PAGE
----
Wrist: Jamie Elvidge
Mods: Akrapovic slip-ons, BMW Motorrad saddle and tank bag, Michelin tires
Falling for a guy who lives 1000 miles away wasn’t the smartest thing I’ve ever done, but having BMW’s K1600GT as my long-term test bike has made the relationship slightly more manageable. Not only do I get a swift and comfy commute between San Francisco and Vancouver, British Columbia, but my guy gets to brag about what a hot bike his girl is riding.
The trouble is, I’m enjoying this motorcycle so much that the riding is often more fun than the getting there part, so I tend to wander. Last time I went off course, I ended up in Texas. This was partially due to the fact that I put a different seat on the BMW. The standard two-piece low model was simply a pain where I sit. Replacing it with BMW’s accessory one-piece high version ($599; www.bmwmotorcycles.com) made a crazy-good difference. It’s much better padded and doesn’t roll my hips forward the way the original did, which allows longer, squirm-free stints in the saddle.
It may not be sexy, but BMW’s one-piece seat is plush and neutral, unlike the stock two-pi
And this bike will give you a long ride from every tank. A season of lust-fueled throttling up and down North American freeways has seen mileage suffer a bit, with my current average at 38 mpg, down from the 42 mpg I enjoyed during the first, backroad-heavy miles. The bike burned about a half-quart of oil every 1500 miles so far. One annoyance has been a varying discrepancy between electronic oil gauge and analog dipstick. The electronic indicator regularly reports low oil level, showing three out of four bars, then for no obvious reason, and regardless of engine or ambient air temperature, arbitrarily returns to OK status with a full four bars. Lesson: trust only the dipstick.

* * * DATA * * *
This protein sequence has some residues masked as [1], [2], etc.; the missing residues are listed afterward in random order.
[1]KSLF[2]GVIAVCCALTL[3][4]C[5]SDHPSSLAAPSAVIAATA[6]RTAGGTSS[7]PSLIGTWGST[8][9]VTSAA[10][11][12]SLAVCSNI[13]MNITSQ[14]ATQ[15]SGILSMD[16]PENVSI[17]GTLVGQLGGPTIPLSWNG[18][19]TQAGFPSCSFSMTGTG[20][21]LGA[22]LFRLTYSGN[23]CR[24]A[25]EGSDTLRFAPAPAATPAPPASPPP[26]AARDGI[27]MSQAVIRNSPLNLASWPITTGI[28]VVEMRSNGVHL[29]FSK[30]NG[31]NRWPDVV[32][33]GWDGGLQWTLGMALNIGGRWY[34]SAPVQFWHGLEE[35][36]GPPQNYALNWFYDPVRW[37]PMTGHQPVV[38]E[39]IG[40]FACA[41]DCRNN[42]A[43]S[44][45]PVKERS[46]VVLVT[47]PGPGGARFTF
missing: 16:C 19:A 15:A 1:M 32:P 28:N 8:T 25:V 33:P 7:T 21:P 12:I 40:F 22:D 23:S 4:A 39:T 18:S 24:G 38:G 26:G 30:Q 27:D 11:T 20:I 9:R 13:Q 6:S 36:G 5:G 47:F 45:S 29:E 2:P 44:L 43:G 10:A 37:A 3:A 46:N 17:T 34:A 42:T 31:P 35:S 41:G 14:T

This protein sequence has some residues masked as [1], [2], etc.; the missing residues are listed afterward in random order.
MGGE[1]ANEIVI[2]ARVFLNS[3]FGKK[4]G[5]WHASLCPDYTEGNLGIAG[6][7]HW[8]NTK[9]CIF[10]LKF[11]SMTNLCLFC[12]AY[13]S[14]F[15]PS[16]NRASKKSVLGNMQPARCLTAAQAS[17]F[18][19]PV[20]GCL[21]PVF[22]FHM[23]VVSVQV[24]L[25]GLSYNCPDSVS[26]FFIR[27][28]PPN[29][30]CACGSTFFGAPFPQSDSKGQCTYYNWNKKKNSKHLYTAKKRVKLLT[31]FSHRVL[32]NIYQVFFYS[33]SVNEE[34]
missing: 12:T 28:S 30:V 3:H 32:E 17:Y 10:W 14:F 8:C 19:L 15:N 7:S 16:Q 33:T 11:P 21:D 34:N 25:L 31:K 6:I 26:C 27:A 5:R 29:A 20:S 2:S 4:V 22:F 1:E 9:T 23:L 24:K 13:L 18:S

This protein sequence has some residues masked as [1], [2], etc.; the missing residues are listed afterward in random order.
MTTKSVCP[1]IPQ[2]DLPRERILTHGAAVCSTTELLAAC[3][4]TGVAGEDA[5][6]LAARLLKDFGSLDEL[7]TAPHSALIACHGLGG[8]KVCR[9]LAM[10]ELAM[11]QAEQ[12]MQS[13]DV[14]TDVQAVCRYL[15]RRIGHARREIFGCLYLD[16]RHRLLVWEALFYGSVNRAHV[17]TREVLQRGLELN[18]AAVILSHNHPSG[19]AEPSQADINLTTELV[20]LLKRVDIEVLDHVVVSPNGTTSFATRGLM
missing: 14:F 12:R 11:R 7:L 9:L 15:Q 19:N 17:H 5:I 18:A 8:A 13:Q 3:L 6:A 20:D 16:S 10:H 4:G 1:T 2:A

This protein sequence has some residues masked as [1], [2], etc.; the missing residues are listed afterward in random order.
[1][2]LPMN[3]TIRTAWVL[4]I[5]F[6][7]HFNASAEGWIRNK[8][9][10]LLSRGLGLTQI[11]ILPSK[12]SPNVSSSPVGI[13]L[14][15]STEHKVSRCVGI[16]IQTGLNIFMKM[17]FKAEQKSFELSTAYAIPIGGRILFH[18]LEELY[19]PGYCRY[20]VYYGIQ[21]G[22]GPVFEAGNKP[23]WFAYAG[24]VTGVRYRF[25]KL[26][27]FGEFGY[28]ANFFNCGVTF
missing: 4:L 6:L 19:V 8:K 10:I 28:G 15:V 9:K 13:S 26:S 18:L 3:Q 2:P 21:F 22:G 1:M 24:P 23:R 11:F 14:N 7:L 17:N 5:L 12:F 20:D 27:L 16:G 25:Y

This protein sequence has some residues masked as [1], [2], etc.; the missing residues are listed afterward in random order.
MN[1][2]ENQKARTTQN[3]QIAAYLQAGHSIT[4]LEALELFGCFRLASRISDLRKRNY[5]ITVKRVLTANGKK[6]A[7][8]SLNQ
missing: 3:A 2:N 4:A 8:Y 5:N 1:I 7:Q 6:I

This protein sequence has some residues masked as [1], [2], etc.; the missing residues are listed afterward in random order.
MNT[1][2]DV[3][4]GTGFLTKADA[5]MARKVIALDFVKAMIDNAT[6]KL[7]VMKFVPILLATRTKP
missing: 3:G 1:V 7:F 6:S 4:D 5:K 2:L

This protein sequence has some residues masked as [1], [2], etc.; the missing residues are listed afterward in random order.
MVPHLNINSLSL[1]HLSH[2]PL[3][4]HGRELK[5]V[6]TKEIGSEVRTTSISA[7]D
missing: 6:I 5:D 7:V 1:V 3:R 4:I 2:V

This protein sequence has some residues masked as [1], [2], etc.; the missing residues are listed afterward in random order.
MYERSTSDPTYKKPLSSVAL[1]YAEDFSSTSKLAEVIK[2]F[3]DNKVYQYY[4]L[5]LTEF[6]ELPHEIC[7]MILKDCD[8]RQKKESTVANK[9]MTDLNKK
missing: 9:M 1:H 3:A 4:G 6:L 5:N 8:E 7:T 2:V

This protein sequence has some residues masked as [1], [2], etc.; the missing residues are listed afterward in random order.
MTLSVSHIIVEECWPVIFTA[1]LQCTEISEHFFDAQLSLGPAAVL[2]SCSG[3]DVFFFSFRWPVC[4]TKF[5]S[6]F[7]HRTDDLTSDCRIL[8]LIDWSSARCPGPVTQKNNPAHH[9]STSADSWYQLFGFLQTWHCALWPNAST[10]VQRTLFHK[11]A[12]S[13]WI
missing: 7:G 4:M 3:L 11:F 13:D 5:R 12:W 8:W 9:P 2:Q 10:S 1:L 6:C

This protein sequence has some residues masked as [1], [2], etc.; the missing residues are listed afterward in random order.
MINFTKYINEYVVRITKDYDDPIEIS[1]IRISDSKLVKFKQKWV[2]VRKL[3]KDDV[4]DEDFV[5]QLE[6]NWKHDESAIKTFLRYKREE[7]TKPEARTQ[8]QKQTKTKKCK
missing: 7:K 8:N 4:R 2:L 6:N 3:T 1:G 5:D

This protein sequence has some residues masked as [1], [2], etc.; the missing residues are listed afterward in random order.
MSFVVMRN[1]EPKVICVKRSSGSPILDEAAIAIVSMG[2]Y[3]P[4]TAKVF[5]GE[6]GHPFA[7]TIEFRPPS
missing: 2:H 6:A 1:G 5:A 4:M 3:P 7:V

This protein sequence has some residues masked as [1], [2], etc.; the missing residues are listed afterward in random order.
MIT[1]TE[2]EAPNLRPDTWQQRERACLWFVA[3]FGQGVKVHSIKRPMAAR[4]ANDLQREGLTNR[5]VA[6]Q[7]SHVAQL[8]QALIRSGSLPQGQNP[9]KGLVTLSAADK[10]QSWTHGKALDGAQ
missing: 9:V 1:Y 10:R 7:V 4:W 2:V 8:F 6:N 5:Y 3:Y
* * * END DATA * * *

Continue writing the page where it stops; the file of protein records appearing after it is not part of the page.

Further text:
The stock Metzeler Roadtec Z8 Interacts tires were good, but the rear was wearing square at 6000-mile service (a.k.a. oil change) time, so I opted for an early change. I was looking for something juicy in the corners that wouldn’t box off if I needed to burn some straight miles. Jeff Hanrahan, the General Manager of mega dealer A&S Cycles, based in Roseville, California, recommended Michelin’s dual-compound Pilot Road 2 ($148.99 front, $215.99 rear; www.michelinmotorcycle.com). I couldn’t be happier. My most recent miles have been cold, rainy ones on mountain roads, where the Michelins inspire nothing but confidence. On dry, twisty pavement, the Road 2s are a glorious match for the GT’s heft/agility ratio. And thanks to the more durable center compound, I can rack up thousands of miles without that nasty squaring that usually plagues endurance riders on lesser rubber.
Costly, yet seductive, the carbon fiber and titanium Akrapovic Sport Silencers make the in
A few people have asked why I added the Akrapovic titanium/stainless silencers ($2615; www.akrapovic.com) when the 1600’s stock exhaust is so supremely listenable and the horsepower gain is negligible. The short answer is they look fantastic, and though the stock note is great, these sound better. The 8.8 pounds shed doesn’t make much difference on a nearly 800-lb. bike, and the slip-ons are very, very pricey for what you gain. You have to be really intent on styling up your GT, or just wealthy.
Another pricey-for-what-you-get accessory I added is BMW’s GT-specific tank bag ($273) with variable insert ($69). Mounts are semi-hard-mounted to the bike. The bag worked very well for toting my camera equipment, and was supremely easy to unclip for fuel cap access, but I ended up ditching the insert early on because the compartments only seemed to chop up the useable space in a tank bag that’s very small to begin with. Lastly, BMW sent a travel half-cover, ($45) which is perhaps the most cost-effective accessory I’ve added to date. It protects the bike from all that Pacific Northwestern rain, yet because it's a half cover, it ventilates well so moisture doesn’t build up underneath. Those fall nights in Vancouver can get pretty steamy, if you know what I mean.